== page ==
2. Rewards damage relationships
Rewards are based upon evaluation. We cannot provide a reward without first making a judgment about whether a child deserves it. Did they meet the goal? Did they do good work? Did they do the “right” thing? And if a child believes that a parent or teacher is judging their behaviour as good or bad and then that adult is also in control of whether good or bad things happen to that child as a result of that evaluation, the relationship is going to be impacted.
Reward charts both create and reinforce an imbalance of power within a relationship. If children are under constant threat of evaluation, they cannot feel safe with us and we cannot work collaboratively with them. This means they may become afraid to admit mistakes. They may be afraid to come to us with problems. And they will often become focused on trying to earn the reward so they can gain our approval. To a child, rewards can feel like conditional love and acceptance. They damage the relationship we are trying to build with our kids.
3. Rewards don’t address the underlying reasons for behaviour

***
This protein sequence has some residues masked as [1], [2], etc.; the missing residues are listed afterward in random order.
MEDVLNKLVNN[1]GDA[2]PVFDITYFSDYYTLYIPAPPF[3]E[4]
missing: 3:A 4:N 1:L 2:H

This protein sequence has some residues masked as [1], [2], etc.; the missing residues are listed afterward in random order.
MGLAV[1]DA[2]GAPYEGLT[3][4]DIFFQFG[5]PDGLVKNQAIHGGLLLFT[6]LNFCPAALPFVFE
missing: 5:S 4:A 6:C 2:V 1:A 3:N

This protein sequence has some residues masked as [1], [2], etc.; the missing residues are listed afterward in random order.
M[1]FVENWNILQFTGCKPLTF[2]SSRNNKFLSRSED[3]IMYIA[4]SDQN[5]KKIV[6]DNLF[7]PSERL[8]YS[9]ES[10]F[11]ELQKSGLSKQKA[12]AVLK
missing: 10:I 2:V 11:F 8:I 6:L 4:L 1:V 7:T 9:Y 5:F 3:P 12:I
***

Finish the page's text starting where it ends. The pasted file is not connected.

Rewards do not look at why the behaviour happened in the first place. They don’t go beneath the surface. How can we find a solution to a problem, without first understanding what the problem is? When we use rewards, we are seeking to solve the problem without finding out why the problem happened. Rewards are short cuts. Quick fixes. They dont get to the root of the problem, which is why they don’t result in lasting change. Remember, behaviour is not the problem – it’s a symptom of a problem. We need to find out what the problem is, instead of just trying to fix the symptoms.
4. Rewards discourage risk taking and impede learning
When we work towards a reward, we are likely to do exactly what is expected of us to earn that reward – and nothing more. When there is a reward to be earned at the end of a task, our goal becomes to complete the task as quickly as possible to earn the reward. Which means we are less likely to explore, and be curious, get creative, and take chances that might not pay off. We won’t take any risks that might lead to us not earning the reward. We will stick with what we know works and are less likely to be flexible and innovative in the way we solve problems.